American Chestnuts Rise Where Other Trees Failed to Make a Stand

This article was orginally featured in the Bay Journal.

In no place is the optimism of the American chestnut restoration more evident than on the barren slopes of abandoned mines on the tops of Appalachian mountains.

Here, where entire mountain tops have been blasted off and the rubble pushed into valleys, hybrid American chestnuts, including Restoration Chestnut 1.0 trees, are being planted to reclaim the ruined landscape, as well as provide information essential to the widespread re-establishment of a stronger, disease-resistant tree.

Old-timers said that these ridge tops once looked like they were covered in snow during June and July because of all the flowering chestnut trees, according to Michael French, restoration specialist for The American Chestnut Foundation. “When you look at the surface mines today, that’s where most of them are, up high where chestnuts were dominant before the chestnut blight.”

New techniques in reforesting these surface mines may offer one of the best opportunities to reintroduce the hybrid restoration chestnut — an opportunity that is being exploited by The American Chestnut Foundation through multiple projects and partnerships.

The Appalachian Regional Reforestation Initiative, formed in 2004, includes the federal Office of Surface Mining Reclamation and Enforcement, the mining industry, academia and nongovernmental agencies like The American Chestnut Foundation. Together, they have developed the “forest reclamation approach” to healing and restoring the forests and landscapes destroyed by surface mining.

Prior to 1972, surface mine operators had some successes with reforesting mined areas with species like white oaks and loblolly pines, which grew surprising well. But there were problems.

The “shoot and shove” method of mining — breaking open the surface with explosives, then bulldozing the mined rubble into valleys —ruined local waterways and rendered slopes so unstable that young trees could not keep up with erosion.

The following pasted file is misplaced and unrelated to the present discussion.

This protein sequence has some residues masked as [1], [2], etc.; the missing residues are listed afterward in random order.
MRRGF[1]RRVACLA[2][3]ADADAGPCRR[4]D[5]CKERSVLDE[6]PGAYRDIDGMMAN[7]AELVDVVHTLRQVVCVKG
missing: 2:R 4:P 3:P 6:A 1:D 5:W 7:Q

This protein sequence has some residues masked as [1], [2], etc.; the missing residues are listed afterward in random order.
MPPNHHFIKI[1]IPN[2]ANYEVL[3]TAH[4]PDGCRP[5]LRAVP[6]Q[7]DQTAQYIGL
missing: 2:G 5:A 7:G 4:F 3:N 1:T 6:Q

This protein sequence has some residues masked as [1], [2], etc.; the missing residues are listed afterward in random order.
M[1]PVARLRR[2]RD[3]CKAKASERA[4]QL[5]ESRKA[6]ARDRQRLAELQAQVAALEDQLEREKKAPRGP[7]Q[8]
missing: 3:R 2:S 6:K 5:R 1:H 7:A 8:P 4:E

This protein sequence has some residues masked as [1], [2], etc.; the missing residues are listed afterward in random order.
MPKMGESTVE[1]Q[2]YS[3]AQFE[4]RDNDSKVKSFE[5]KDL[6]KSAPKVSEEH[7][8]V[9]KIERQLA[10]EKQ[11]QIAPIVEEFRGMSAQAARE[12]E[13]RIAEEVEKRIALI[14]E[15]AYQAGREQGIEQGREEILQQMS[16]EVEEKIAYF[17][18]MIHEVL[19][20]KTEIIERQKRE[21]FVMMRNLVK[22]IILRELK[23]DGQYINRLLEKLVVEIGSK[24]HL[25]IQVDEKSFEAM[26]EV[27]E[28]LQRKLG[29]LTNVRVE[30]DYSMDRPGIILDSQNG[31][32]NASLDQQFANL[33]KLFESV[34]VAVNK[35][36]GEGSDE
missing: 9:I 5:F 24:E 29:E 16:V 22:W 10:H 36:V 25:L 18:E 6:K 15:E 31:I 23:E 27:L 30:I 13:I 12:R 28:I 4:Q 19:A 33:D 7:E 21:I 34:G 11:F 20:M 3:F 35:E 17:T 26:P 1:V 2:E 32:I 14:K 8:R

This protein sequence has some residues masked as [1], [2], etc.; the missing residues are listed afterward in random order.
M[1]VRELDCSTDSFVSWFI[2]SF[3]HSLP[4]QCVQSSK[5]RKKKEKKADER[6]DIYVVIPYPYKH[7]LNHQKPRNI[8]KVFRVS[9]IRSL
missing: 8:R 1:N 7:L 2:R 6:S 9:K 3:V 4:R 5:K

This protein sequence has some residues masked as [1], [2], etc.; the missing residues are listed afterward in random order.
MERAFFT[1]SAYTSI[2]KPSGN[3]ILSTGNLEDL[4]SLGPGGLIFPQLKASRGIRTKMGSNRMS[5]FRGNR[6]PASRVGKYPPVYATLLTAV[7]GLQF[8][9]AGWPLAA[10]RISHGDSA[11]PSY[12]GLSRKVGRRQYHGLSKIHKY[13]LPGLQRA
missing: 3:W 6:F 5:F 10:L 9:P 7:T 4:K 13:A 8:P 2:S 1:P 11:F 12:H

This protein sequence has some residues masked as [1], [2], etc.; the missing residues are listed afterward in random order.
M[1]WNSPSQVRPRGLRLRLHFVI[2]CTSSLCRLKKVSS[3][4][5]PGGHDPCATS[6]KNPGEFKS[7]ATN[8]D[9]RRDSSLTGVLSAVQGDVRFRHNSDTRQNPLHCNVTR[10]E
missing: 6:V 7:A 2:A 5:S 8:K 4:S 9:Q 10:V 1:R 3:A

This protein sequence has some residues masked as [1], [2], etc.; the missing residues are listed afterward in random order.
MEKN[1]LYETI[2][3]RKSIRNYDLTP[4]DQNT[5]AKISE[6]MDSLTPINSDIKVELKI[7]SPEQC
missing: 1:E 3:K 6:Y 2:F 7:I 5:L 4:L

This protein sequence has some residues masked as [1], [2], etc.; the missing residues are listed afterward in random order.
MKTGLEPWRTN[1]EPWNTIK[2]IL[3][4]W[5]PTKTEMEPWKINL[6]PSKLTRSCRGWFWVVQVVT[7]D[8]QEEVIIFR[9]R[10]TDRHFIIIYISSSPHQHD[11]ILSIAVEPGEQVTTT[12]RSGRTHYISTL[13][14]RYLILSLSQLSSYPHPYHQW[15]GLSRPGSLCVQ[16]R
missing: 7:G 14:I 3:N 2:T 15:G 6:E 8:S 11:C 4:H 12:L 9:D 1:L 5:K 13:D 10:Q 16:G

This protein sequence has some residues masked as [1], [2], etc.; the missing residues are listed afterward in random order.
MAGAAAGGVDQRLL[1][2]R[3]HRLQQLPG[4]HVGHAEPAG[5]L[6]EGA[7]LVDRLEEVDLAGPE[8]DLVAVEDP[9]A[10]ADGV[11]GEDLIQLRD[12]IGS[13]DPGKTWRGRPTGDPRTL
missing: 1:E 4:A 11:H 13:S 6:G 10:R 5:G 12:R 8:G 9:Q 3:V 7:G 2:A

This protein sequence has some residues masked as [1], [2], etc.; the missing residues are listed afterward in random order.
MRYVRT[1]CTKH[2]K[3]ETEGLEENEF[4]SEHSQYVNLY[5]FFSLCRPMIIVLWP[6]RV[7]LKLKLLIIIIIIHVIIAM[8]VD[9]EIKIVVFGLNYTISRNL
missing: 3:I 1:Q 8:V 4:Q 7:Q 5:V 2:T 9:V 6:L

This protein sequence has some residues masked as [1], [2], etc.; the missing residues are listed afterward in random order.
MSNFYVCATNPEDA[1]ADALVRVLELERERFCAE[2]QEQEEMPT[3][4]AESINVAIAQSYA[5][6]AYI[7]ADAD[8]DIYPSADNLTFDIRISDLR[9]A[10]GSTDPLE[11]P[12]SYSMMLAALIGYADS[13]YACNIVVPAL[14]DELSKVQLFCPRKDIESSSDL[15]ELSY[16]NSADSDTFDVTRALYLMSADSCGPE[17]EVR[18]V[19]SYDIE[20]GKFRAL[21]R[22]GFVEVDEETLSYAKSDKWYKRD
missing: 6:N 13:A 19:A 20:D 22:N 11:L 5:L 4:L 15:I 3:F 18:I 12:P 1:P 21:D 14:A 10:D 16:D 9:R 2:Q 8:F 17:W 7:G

In 1972, coal slurry impoundments in the Buffalo River gave way under heavy rain, smothering homes, killing people, and destroying 16 coal towns downstream.

After this disaster, the U.S. Congress passed the Surface Mining Control and Reclamation Act in 1977, which requires coal companies to post bonds, clean up abandoned mines, and restore and stabilize active mine sites.

Under the act, standardized mine reclamation techniques required mining companies to reshape the land to original contours using techniques that ensured slope stability and reduced runoff — but also resulted in heavily compacted soils, which made reforestation difficult.

“It’s like planting in a parking lot, and a grassy parking lot on top of that,” French said. And because a lot of the tree plantings failed, mining companies turned to grasses and legumes, a quicker way to achieve stability and get their bond money returned.

There are now close to a million acres of reclaimed mine lands that are so compacted that natural succession is arrested. These are magnets for invasive species like autumn olive, tree of heaven and honeysuckle. “When these created grasslands are left unmanaged, they often convert into reservoirs for invasive exotic species,” French said.

But the forest reclamation approach pioneered by the Appalachian Regional Reforestation Initiative has proved to be an effective alternative. Operators use methods to limit soil compaction and leave 4–6 feet of loose planting materials on the surface, where a tree-compatible seed mix is planted — one that will not outcompete planted tree seedlings. The result is an ecologically diverse mix of hardwood trees and shrubs that support wildlife — and can provide commercial value. Plus, the loose mine spoils offer the perfect laboratory for reintroducing the hybrid American chestnuts.